Over is a small town, nearly in the centre of Cheshire. It consists of one long street, crossed at right angles by Over
Lane, which stretches as far as Winsford, and is distant about two miles from the Winsford station on the London and North-Western Railway. The Borough of Over embraces the townships of Over, Marton and Swanlow and contains about 5,000 inhabitants, who find occupation in agricultural pursuits and in the numerous extensive salt-works lying along the banks of the neighbouring River Weaver.
Over has a Mayor, who is appointed annually, and who exercises the duty of a Magistrate within the limits of the borough during his year of office; but, unlike other boroughs, it has no Councillors constituting a Corporation, nor does it return any member to Parliament. It is mentioned in Domesday Book, and is there spelt "Ovre" and reported as a borough by prescription or by immemorial custom; but it probably attained its position amongst English boroughs by special charter. "Houses joined together, or rows of houses "close to each other" might be the foundation of it; but, without the protection of the King or of some neighbouring Baron, the trade of the inhabitants would be liable to the raids of neighbouring foragers, who would rob and lay waste without let or hindrance except for the resistance of individuals in defence of their own. In those days" might gave right;"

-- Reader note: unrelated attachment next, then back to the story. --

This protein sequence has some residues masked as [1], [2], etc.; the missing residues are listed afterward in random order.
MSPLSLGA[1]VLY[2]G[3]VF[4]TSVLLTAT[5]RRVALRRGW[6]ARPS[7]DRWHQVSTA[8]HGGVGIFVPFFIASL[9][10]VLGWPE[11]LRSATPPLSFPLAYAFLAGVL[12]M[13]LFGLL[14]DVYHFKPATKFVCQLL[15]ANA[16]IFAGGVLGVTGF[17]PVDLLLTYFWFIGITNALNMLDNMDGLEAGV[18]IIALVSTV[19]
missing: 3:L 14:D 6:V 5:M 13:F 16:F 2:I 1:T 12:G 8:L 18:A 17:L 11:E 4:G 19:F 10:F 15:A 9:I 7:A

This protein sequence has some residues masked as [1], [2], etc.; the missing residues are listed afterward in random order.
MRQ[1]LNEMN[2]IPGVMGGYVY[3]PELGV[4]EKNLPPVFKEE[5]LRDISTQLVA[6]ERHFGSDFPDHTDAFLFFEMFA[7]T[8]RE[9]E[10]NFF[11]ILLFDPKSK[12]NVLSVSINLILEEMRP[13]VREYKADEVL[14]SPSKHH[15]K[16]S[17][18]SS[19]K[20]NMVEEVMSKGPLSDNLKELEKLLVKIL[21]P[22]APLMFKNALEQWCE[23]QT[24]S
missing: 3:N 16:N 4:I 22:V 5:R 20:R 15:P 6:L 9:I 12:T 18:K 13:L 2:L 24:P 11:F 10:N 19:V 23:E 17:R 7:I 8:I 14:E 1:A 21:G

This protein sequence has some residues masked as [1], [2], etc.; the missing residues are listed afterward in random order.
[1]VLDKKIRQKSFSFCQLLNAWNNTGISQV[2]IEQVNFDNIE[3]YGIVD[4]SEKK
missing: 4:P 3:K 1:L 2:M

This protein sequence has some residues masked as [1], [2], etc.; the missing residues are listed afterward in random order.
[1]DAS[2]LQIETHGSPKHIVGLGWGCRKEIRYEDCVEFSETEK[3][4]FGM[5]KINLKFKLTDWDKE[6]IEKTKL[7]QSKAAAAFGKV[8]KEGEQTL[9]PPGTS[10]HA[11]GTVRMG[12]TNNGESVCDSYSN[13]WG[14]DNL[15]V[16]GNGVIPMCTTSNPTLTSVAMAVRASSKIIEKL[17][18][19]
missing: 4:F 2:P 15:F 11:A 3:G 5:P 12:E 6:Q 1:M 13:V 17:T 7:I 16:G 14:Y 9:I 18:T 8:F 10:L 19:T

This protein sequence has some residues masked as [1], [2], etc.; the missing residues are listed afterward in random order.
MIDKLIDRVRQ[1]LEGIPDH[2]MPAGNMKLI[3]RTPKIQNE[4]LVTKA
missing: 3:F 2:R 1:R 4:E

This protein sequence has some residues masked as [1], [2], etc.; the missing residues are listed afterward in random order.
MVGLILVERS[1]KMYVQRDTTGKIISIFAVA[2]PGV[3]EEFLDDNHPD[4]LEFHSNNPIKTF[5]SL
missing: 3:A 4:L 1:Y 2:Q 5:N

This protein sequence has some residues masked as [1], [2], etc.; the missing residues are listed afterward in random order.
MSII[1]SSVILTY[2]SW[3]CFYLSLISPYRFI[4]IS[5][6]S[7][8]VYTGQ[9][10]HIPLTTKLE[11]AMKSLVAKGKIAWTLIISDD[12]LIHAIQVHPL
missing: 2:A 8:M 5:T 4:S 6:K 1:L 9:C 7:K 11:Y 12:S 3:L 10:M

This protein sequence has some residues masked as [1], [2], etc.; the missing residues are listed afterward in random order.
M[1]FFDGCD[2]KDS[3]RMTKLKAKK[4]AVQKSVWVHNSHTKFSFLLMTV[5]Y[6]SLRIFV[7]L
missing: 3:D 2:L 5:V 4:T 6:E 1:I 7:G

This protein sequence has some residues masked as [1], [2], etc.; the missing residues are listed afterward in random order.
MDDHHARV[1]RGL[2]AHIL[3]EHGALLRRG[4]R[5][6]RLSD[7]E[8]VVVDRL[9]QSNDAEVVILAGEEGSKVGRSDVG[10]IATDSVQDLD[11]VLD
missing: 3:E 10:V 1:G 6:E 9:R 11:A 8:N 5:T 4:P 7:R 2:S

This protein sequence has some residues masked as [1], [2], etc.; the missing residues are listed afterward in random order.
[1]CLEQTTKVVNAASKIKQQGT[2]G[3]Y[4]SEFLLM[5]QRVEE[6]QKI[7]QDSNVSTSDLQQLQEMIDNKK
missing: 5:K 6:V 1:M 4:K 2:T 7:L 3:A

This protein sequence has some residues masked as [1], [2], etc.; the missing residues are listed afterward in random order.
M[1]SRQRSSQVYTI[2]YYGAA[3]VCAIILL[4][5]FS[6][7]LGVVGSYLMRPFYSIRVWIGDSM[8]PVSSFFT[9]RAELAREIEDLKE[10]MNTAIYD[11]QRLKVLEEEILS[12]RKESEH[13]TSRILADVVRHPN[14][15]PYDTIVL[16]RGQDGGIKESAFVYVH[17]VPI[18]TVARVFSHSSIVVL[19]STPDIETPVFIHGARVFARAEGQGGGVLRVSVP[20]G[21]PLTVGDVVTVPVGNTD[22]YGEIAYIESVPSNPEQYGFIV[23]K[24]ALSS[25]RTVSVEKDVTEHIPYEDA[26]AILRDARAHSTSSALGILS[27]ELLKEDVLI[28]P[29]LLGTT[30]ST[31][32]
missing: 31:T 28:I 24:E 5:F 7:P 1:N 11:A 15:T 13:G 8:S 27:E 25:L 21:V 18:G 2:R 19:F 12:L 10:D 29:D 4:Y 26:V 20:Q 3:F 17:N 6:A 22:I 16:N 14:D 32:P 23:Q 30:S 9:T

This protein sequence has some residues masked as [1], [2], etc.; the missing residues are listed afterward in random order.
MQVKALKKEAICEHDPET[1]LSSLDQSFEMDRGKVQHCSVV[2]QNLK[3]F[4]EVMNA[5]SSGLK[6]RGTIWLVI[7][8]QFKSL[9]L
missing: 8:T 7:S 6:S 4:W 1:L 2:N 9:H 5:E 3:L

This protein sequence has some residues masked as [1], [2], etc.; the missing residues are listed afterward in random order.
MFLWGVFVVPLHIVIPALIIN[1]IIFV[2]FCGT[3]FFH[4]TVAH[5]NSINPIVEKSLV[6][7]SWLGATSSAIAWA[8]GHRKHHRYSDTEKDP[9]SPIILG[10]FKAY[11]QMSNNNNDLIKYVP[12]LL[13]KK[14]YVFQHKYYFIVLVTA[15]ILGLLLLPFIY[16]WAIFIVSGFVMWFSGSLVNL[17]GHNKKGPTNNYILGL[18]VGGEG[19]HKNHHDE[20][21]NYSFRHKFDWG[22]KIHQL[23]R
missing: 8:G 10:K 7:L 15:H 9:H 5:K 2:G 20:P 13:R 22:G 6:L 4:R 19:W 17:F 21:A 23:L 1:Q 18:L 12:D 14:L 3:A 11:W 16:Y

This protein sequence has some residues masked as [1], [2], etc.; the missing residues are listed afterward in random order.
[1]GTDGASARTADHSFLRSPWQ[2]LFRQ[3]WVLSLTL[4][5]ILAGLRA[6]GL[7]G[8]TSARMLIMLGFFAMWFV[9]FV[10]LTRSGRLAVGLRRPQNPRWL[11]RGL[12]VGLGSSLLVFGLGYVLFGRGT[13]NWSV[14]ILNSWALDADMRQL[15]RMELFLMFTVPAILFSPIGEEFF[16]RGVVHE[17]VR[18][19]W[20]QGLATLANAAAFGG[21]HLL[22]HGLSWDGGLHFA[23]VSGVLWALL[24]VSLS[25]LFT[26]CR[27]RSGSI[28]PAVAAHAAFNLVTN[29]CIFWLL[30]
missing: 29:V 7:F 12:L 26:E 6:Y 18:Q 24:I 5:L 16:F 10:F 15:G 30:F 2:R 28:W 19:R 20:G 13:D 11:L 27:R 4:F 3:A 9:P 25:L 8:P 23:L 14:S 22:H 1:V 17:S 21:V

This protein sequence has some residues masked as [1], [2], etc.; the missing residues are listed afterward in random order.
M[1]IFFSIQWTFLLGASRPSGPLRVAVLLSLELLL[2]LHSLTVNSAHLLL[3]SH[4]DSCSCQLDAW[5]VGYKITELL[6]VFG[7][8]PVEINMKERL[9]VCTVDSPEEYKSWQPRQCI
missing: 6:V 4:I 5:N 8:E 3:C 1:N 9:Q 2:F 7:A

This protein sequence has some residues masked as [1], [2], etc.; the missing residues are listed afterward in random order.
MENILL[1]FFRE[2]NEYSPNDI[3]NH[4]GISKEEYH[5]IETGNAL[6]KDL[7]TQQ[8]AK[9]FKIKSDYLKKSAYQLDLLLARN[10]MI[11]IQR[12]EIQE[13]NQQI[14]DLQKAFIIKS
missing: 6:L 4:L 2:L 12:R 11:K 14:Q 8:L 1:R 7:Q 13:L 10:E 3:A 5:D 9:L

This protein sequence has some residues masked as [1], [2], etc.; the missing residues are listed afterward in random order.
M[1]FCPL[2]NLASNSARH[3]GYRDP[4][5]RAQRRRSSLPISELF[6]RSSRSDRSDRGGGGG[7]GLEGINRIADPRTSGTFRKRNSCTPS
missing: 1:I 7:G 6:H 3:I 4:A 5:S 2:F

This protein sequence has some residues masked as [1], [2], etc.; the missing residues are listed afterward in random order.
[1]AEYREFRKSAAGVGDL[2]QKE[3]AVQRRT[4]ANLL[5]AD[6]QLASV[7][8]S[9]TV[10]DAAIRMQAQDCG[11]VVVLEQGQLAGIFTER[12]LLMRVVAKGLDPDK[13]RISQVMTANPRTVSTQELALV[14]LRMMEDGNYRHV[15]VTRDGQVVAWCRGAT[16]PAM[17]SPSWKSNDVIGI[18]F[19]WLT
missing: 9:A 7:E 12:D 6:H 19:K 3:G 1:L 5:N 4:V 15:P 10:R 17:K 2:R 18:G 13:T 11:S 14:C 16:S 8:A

The good old rule, the simple plan,
That they should take who have the power,
The state of the people of Darnhall, a township adjoining Over, was a complete serfdom or vassalage to the monastery of Vale Royal adjacent. They could not marry their daughters out of the manor without permission. The monastery tenants had to resort to the abbey mills and pay pasturage for their hogs. When any native died, the Abbot became entitled to "his pigs. "and capons, his horses at grass, his domestic horse, his bees, "his pork, his linen and woollen clothes, his money in gold "and silver and his vessels of brass." Other exactions were